Finding something in common to ‘taco’bout

Freshman Aidan Hawkins initially advertised his club with unapproved flyers. Photo by Anna Phengsakmueang | Photo Editor


Walking across campus a few weeks ago, you might’ve seen flyers posted here and there about the ”UTD Taco Bell Club.” This club – in the process of getting SOC approval – is no joke.

UTD Taco Bell Club’s founder, marketing freshman Aidan Hawkins, said he originally made a Taco Bell club at his high school “to fool around.” But, wanting to make friends at UTD, he decided to pick the organization back up in college this semester under the premise of a social club.

“I think about all of my STEM major friends specifically, and they’re always working, always studying,” Hawkins said. “I know there’s a lot of people on campus who joke about how people here don’t go out and they don’t really do too much. So, I thought this would be an opportunity to bring people together over some fine dining.”

Hawkins said there wasn’t much to putting the actual club together – it was something that he’d flesh out once people joined — but he was having trouble successfully contacting an advisor to make it an official, joinable organization. So, he went ahead and printed out 230 flyers to post around campus for a first meeting.

“We were seeing signs pop up in places they weren’t supposed to be.” Mike Saenz, associate director of the Student Success Center and eventual advisor for the Taco Bell Club said. “So, once I eventually became his advisor, one of my first duties was informing Aidan about the process and rules regarding advertising for student orgs on campus – like, you can’t put up posters randomly across academic buildings, for example. He knows now, and now we’re working on getting the org finalized with the SOC.”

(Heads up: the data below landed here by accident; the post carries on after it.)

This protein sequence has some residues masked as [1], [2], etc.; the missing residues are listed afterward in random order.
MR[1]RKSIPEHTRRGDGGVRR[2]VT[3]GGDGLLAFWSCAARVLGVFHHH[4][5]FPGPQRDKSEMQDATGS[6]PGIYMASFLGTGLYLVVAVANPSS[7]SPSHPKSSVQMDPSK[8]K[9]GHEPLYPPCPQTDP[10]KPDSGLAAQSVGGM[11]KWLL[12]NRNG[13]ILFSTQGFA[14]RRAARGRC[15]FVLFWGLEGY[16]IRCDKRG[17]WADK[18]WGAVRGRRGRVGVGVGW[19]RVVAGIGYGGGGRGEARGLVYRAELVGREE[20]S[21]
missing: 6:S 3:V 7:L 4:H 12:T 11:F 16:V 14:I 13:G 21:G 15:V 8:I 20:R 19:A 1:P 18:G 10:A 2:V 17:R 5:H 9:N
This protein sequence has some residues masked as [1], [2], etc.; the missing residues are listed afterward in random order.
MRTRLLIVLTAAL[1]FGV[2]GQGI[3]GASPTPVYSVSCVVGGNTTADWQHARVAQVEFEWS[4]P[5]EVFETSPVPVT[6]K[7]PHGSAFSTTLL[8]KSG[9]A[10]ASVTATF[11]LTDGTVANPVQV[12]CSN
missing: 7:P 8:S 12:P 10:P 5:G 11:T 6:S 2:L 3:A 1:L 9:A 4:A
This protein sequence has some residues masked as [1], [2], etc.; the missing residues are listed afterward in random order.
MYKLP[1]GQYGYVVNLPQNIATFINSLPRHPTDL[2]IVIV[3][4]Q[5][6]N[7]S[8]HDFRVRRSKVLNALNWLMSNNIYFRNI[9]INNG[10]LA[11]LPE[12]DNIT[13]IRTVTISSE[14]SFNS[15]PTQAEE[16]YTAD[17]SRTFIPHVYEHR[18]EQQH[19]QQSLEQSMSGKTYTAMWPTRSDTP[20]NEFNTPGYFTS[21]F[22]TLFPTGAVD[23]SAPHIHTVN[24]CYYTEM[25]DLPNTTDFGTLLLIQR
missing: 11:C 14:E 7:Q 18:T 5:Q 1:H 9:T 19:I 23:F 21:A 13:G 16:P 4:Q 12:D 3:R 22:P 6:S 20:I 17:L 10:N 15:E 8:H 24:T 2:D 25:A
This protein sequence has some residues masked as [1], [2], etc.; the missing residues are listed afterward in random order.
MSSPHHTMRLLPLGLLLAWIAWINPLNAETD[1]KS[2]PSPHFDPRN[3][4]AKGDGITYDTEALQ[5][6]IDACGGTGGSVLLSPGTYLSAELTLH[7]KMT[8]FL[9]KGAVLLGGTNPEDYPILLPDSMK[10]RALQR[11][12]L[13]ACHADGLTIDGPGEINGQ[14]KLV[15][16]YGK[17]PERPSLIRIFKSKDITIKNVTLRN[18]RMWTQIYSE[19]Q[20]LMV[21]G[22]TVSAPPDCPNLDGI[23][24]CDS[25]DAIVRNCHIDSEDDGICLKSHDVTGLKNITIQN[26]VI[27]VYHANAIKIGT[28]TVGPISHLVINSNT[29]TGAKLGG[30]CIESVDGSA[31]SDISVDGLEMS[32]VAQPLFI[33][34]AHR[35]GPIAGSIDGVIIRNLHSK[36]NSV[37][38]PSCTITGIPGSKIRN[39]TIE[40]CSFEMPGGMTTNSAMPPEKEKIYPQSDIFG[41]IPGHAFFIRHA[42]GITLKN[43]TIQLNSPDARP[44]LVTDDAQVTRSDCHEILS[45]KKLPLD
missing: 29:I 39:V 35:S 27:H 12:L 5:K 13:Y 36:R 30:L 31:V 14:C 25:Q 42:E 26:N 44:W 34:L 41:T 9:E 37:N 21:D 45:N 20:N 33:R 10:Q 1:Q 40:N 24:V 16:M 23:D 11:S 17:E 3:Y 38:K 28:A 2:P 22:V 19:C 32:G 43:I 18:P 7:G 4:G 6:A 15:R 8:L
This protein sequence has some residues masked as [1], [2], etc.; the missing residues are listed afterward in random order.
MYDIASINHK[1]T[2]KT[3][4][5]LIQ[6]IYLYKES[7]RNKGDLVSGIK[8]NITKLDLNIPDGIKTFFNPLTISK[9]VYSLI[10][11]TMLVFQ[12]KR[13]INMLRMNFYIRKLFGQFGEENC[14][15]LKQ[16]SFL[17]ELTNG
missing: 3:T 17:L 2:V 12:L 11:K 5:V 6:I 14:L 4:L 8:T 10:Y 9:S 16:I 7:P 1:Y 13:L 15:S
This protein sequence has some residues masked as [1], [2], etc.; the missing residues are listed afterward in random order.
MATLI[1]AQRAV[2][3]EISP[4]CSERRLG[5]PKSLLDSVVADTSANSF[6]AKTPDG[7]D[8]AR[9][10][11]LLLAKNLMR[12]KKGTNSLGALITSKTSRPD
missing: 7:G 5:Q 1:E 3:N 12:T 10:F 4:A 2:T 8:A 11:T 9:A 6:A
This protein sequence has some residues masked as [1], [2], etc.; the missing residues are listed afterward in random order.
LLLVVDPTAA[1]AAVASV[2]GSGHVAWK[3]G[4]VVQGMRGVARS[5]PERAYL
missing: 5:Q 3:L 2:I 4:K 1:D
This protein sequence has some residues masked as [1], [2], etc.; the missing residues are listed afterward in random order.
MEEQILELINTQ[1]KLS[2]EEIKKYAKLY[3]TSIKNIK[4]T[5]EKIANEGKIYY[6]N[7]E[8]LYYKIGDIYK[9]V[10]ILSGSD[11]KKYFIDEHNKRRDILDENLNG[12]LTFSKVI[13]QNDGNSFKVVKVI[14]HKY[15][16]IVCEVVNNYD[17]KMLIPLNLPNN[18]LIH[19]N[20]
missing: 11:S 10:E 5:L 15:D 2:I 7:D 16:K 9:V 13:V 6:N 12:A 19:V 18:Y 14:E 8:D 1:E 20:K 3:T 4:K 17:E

Saenz was Aidan’s former public speaking professor, and he’d agreed to advise the Taco Bell Club because he was a fan of thinking outside the box – no pun intended. As a professor, he wanted to help students innovate the campus and feel like a part of something bigger in a fresh, fun way.

“I think coming from the pandemic, a lot of students felt isolated, and they felt like they didn’t have a place to talk to their friends,” Saenz said. “If students don’t have a particular interest- like if they’re not into a dance club or they’re not into a music club or a science club or engineering club- hopefully this is general enough to be a catch-all for people. Hopefully, this is a great place to meet people and kind of form those relationships, which’ll in turn help you do better in school.”

Hawkins hopes for his new Taco Bell Club echo Saenz’s – but he said he stresses that Taco Bell itself isn’t the point.

“Taco Bell just happens to be a popular congregating spot-on campus,” Saenz said. “So, it was perfect to help foster a social organization. This could as well have been the Halal Shack Club or the Chic-Fil-a Club if lots of people flocked there, you know. And we might move past Taco Bell. Who knows? Whatever helps us get to know each other and have fun.”